April 23, 2013 1161 Reactions

Really Annoying Things People Say to Freelance Writers

By , under Content Watch, Make it Work. Dawn Papandrea is a freelance writer, blogger, and editor specializing in personal finance, parenting and women's lifestyle.

All professionals have to work hard to prove their value to employers, coworkers, and clients on a daily basis. But for those who choose to write for a living – especially in a freelance capacity — there are perceptions that are hard to overcome.

In fact, sometimes, the things people say to freelancers are downright insulting, maddening, or maybe just annoying, as these writing pros share:

“At least you don’t have to get up and go to work everyday.”

“The statement just irritates me. It shows no understanding of what I do,” says Ann Logue, a freelance writer specializing in business and technology. On the contrary, she says, not only does she get up and go to work every day, she rarely has any time off at all.

“Because I own my own business, I don’t get paid sick days, paid holidays, or paid vacations. I’m okay with that, except when people imply that what I do is leisurely,” she says.

She points out that beyond billable hours, there is so much more that goes into a freelancer’s work day, including time spent on marketing and administration.

“There is no receptionist who could take care of a mailing, and no intern who could make a quick run to the office supply store,” she says.

“You’re pretty good. If you wanted a job, you could probably get one.”

That’s one that irks Jennie L. Phipps, freelancer and founder/publisher of Freelance Success (FLX), a networking group for writers.

“Over the years, I have heard this several times. It always sounds condescending to me, especially when it comes out of the mouth of someone who I suspect is making half of what I make as a freelancer, and has to work twice as hard,” she says.

The assumption here is that being self-employed is somehow beneath being a salaried worker, or that being on staff is something freelancers must aspire to, neither of which is necessarily the case. In fact, a good portion of the freelance writers who are part of FLX chose self-employment after years of being on editorial staffs, or in other full-time positions.

“Must Be Nice!”

On the flipside of the put-down type remarks, Fred Minnick has experienced the opposite – people who show envy toward his “glamorous” occupation. Minnick, who’s also a photographer, specializes in writing about wine and spirits, so he essentially gets paid to drink whiskey and travel for a living.

“I am sent all over the world to cover the most-amazing people. I absolutely love it, but I’ve turned down trips because I was tired of spending more time in an airplane than with my wife. There’s often a disregard for the work that goes into getting to this level,” he says.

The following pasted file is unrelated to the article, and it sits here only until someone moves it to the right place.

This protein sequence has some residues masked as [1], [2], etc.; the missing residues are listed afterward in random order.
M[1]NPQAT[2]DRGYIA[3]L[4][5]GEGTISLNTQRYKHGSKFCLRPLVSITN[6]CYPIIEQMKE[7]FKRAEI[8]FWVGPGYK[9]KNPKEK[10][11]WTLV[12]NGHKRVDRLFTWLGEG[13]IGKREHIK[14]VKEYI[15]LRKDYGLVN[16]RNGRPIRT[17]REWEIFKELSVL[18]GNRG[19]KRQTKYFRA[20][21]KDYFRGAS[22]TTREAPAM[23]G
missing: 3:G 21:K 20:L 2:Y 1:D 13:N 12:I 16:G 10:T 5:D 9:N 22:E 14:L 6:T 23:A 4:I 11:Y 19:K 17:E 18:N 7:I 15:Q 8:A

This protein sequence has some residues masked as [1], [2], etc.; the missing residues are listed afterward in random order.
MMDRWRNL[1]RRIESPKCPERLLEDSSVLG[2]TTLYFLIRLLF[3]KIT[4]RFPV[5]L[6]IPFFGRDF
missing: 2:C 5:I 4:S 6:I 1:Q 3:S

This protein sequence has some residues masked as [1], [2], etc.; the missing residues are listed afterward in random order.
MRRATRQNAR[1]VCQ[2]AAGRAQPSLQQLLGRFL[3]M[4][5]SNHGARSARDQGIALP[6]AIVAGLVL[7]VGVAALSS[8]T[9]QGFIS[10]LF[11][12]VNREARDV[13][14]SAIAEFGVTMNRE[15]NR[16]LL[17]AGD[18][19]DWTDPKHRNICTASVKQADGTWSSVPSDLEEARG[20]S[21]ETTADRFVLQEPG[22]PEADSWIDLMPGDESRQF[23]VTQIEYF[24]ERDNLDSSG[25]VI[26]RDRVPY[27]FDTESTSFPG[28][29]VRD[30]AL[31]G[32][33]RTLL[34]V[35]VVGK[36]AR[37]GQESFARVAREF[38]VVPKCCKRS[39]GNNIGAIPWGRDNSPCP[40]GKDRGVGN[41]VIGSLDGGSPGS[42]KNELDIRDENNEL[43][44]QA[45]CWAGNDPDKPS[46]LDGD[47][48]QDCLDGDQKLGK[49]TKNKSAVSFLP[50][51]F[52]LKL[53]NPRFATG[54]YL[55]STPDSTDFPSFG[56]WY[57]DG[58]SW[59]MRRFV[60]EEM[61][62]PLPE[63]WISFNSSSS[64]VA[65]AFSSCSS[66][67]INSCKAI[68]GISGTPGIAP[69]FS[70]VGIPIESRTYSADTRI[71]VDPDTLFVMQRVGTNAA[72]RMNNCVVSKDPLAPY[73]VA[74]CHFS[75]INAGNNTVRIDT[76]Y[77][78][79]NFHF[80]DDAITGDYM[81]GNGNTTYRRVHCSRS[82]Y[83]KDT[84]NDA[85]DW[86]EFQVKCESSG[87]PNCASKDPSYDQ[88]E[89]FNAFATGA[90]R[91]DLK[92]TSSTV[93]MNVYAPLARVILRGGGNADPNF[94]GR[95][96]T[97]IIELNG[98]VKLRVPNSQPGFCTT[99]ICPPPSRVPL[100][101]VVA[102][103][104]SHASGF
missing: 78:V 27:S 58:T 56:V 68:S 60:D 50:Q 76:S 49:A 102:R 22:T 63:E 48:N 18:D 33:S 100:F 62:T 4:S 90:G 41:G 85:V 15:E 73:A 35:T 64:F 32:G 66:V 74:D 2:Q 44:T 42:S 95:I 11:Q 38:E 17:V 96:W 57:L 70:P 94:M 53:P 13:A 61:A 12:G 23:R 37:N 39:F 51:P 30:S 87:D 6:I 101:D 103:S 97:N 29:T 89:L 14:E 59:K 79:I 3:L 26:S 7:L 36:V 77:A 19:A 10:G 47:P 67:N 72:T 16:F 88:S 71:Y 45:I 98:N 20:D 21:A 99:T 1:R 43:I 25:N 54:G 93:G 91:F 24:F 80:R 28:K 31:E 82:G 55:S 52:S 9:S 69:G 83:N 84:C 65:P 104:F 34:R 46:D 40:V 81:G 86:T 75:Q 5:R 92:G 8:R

More than that, though, Minnick says the underlying message he heard in such statements was “you don’t belong in those circles.” After years in the business, though, Minnick says he no longer frets over other people’s opinions or second guesses his own successes. Now when he hears the “must be nice” remark he simply replies: “It is.”

“Freelancing isn’t a real career.”

When Elizabeth Hanes attended her husband’s company holiday party, they sat with a woman who also worked there, and her husband who was unemployed but beginning to dabble in freelance writing.

“We proceeded to discuss freelancing in more detail. In fact, I declared, I made a full-time living as a freelance writer while working only part-time hours,” explains Hanes, a medical writer and RN who has also worked as a brand ambassador and community engagement specialist for companies including WebMD.

Two days later, she ran into the woman again, who confided that she wasn’t happy at the company, but that she had to keep her job because her husband was out of work. “She looked me up and down and said, ‘You of all people know freelance writer isn’t a real career,’” explains Hanes.

Naturally, she was taken aback. “For her to take away that my job was somehow secondary (in every way, financially and otherwise) to my husband’s simply because I work at home really made me feel angry and, well, marginalized,” says Hanes. “In a nutshell, she hurt my feelings. To have someone, in a single phrase, denigrate my profession was very hurtful.”

On the other hand, Hanes says she is lucky to be surrounded by lots of support starting with her husband, and extending to family and friends, and at the end of the day, she loves what she does.

No matter the comments, or the intentions behind it, part of being a freelancer is having a thick skin to deal with rejection, edits, criticism, and yes, some snarky commentary. Before you take it to heart, though, try to give others the benefit of the doubt, says Logue.

“I used to think that people who said they were freelancers or consultants were either men embarrassed to be unemployed or women embarrassed to be staying home with their kids,” she says. ”I know now that there are a lot of interesting part-time and short-term gigs out there.”

Image courtesy of gadi/flickr

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